Database B (DB) was developed by a consultant in cardiac intensive care (APG). In contrast to DA, DB is anonymous, and all adverse event reports are filled in at the end of the morning ward round by a consultant intensivist working in the paediatric CICU. Data collection is subjective, and based on the consultant’s direct experience of an adverse event or on information provided by members of the CICU team (other consultants, junior doctors, nurses, etc). To date, no detailed analysis of the information entered in this database has been carried out.
DA has been in use for many years. In DB, data collection began in April 1998. To allow a meaningful comparison of data from both sources, only those reports submitted between 1 April 1998 and 31 July 2001 were included in the analysis.
Both databases classify adverse events into incident type (drug errors, ventilation, cannulae/indwelling lines, chest drains, blood transfusion, equipment, operational) (see Appendix for definitions) (fig 1).
Both databases also classify adverse events in terms of actual outcome severity (that is, the real consequences of the incident). There were notable differences in the actual outcome severity scale used in the two databases. However, to allow a uniform comparison of incident severity, severity scales were combined into a common scale, so that incidents were reclassified as follows: 0 = near misses, 1 = minor, 2 = major and 3 = life threatening consequences (fig 2). Incidents were reclassified by consensus of a team of two healthcare givers who are familiar with incident reporting issues but have no direct experience or involvement with the specific incidents.
Data regarding incident recovery could not be compared because data regarding recovery were present only in DB and not in DA.
Between 1 April 1998 and 31 July 2001, a total of 211 adverse events involving 178 patients (11.87%) were reported among 1500 patients admitted to the paediatric CICU. Of these, 112 events had been reported in DA, 143 in DB, and 44 (20.85%) in both databases. Of the 112 reports made in DA, 9/112 (8%) were submitted by doctors, 14/112 (12.5%) by other staff (including ventilator technicians, laboratory managers, and perfusionists), and the majority, 89/112 (79.5%), by nurses. In DB all adverse events were reported by doctors, usually at consultant level.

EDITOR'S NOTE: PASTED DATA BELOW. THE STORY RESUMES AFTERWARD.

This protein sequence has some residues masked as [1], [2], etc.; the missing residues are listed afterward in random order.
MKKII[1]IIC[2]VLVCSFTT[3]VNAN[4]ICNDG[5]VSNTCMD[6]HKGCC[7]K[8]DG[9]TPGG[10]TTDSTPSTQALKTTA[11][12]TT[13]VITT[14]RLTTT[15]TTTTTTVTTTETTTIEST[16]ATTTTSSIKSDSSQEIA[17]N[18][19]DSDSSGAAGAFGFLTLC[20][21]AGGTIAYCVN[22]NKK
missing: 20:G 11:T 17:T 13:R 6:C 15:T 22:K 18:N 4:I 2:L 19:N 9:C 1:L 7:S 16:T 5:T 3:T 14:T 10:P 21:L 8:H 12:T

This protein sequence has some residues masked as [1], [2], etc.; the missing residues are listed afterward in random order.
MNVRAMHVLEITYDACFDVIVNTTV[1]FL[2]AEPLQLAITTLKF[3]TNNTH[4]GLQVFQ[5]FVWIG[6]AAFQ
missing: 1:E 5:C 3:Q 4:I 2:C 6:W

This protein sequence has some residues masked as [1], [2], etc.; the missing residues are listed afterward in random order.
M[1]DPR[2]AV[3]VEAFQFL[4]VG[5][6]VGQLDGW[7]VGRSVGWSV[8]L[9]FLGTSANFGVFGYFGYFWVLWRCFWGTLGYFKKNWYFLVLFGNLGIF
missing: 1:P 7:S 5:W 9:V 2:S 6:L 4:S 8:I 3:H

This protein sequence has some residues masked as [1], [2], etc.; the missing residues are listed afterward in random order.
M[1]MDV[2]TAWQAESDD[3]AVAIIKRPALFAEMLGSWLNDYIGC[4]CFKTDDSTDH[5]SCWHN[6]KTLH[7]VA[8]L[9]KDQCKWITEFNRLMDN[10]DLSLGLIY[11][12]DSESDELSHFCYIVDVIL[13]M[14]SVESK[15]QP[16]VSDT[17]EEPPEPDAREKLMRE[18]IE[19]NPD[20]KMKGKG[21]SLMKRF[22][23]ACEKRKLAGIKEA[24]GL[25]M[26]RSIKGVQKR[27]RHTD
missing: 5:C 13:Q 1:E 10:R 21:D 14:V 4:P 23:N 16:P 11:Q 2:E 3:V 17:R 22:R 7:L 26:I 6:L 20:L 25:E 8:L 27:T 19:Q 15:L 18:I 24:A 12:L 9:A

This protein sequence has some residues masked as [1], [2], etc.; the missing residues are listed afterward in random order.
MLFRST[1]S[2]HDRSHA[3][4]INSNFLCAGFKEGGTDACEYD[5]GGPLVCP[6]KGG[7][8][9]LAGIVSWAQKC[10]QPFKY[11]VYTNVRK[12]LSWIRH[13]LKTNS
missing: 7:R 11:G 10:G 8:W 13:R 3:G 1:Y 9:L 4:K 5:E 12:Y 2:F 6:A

Figure 1 shows the frequency of incident types per database, together with the number of adverse events reported in both DA and DB. In DA the most frequent incident type was equipment (n = 31; 27.7%), followed by drug errors (n = 23; 20.5%), operational problems (n = 22; 19.6%), cannulae/indwelling lines (n = 12; 10.7%), ventilation (n = 11; 9.8%), chest drains (n = 4; 3.6%), and blood transfusion (n = 3; 2.7%). Six (5.4%) adverse events in DA were non-classifiable.
In DB the most frequent type of adverse event was cannulae/indwelling lines (n = 39; 27.3%), followed by drug errors (n = 25; 17.5%), equipment (n = 20; 14%), operational problems (n = 15; 10.5%), chest drains (n = 12; 8.4%), ventilation (n = 11; 7.7%), and blood transfusion (n = 4; 2.8%). Seventeen (11.8%) adverse events in DB were non-classifiable.
Figure 2 shows the frequency of incidents per level of severity. In DA, 15 incidents were classified as “no consequences” (15/112; 13.4%), 69 incidents were categorised as “minor consequences” (69/112; 61.6%), 24 as “major consequences” (24/112; 21.4%), and four as “life threatening consequences” (4/112; 3.6%).
In DB, 34 incidents were assessed as having “no consequences” (34/143; 23.8%), 51 as “minor consequences” (51/143; 35.7%), 55 as “major consequences” (55/143; 38.4%), and three as “life threatening consequences” (3/143; 2.1%). For those classified as “life threatening”, there was no overlap between the two databases (that is, the adverse events reported in DA did not coincide with those in DB).
Recovery per incident type
An analysis of incident recovery, using potential versus actual severity ratings from DB only, showed that rescue rates varied widely per type of adverse event: 23/25 (92%) “drug errors”, 3/4 (75%) “blood transfusion”, 6/11 (54.5%) “ventilation”, 9/15 (60%) “operational problems”, 18/39 (46.2%) “cannulae/indwelling lines”, 11/20 (55%) “equipment”, and 5/12 (41.7%) “chest drain” incidents were successfully recovered. None of the incidents resulted in fatal consequences.